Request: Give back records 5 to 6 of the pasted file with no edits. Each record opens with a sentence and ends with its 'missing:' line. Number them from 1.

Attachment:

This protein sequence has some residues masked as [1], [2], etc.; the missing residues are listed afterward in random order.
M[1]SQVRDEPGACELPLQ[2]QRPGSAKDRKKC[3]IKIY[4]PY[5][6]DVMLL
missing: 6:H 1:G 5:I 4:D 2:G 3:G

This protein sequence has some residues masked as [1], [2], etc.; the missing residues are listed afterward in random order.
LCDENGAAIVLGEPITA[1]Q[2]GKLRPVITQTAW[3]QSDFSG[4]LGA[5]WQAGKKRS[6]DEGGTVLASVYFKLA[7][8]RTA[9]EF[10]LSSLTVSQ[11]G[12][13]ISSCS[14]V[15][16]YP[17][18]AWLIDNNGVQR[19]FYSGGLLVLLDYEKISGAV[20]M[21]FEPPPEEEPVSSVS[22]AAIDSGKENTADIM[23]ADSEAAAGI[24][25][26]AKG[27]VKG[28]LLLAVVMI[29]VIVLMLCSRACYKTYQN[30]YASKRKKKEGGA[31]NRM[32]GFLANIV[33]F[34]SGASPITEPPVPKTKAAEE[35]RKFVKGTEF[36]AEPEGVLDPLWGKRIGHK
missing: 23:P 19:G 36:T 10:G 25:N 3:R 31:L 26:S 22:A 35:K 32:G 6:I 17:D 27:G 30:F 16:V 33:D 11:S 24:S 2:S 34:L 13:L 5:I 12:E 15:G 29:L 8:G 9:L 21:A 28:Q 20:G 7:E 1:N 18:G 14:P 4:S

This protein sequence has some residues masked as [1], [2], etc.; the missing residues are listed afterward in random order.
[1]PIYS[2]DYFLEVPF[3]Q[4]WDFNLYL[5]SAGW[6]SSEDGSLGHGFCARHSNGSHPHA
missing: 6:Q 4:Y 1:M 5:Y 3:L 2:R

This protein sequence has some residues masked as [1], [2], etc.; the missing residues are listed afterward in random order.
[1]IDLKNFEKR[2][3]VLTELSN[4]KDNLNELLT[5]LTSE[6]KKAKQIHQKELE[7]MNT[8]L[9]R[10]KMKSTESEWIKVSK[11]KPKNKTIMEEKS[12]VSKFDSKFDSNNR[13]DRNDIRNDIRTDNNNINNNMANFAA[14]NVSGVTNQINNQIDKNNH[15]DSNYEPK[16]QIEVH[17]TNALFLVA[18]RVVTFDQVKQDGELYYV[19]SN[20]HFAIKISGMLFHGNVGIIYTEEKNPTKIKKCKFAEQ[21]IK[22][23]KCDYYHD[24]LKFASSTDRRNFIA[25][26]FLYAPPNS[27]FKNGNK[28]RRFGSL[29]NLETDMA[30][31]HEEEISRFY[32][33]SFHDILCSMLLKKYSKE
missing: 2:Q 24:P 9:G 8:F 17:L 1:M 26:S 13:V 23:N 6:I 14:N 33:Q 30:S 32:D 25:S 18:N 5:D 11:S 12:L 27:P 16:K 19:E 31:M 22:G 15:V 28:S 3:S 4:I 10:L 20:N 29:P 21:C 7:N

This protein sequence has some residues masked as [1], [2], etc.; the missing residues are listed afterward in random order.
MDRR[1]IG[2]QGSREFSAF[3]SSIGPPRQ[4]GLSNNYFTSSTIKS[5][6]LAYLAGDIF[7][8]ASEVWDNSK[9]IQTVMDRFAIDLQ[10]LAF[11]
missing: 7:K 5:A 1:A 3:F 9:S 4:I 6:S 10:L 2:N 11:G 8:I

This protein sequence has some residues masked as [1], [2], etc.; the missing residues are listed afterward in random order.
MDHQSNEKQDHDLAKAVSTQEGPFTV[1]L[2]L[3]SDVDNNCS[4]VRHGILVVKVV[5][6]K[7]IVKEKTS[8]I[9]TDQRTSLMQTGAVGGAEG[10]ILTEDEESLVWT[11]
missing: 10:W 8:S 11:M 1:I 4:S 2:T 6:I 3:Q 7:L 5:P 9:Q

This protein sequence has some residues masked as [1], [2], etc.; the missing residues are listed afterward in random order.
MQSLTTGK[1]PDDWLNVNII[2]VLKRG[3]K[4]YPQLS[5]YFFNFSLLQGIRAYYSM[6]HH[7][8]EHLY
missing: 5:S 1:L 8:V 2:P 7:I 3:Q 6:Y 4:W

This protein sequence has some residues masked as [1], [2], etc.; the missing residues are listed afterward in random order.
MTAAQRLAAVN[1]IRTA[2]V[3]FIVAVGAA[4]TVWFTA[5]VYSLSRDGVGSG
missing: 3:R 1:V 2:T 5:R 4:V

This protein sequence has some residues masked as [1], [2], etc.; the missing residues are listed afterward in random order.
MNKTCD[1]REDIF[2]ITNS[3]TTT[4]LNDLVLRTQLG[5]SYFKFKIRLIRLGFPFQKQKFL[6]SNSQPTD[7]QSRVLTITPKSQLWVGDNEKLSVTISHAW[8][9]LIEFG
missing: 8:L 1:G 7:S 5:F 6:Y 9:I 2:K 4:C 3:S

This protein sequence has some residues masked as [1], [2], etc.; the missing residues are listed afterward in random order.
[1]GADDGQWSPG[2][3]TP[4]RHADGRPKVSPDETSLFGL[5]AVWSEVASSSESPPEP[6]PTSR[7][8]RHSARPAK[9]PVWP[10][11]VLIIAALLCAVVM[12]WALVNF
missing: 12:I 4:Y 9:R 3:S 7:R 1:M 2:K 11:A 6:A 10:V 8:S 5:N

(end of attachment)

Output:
This protein sequence has some residues masked as [1], [2], etc.; the missing residues are listed afterward in random order.
MDRR[1]IG[2]QGSREFSAF[3]SSIGPPRQ[4]GLSNNYFTSSTIKS[5][6]LAYLAGDIF[7][8]ASEVWDNSK[9]IQTVMDRFAIDLQ[10]LAF[11]
missing: 7:K 5:A 1:A 3:F 9:S 4:I 6:S 10:L 2:N 11:G 8:I

This protein sequence has some residues masked as [1], [2], etc.; the missing residues are listed afterward in random order.
MDHQSNEKQDHDLAKAVSTQEGPFTV[1]L[2]L[3]SDVDNNCS[4]VRHGILVVKVV[5][6]K[7]IVKEKTS[8]I[9]TDQRTSLMQTGAVGGAEG[10]ILTEDEESLVWT[11]
missing: 10:W 8:S 11:M 1:I 4:S 2:T 6:I 3:Q 7:L 5:P 9:Q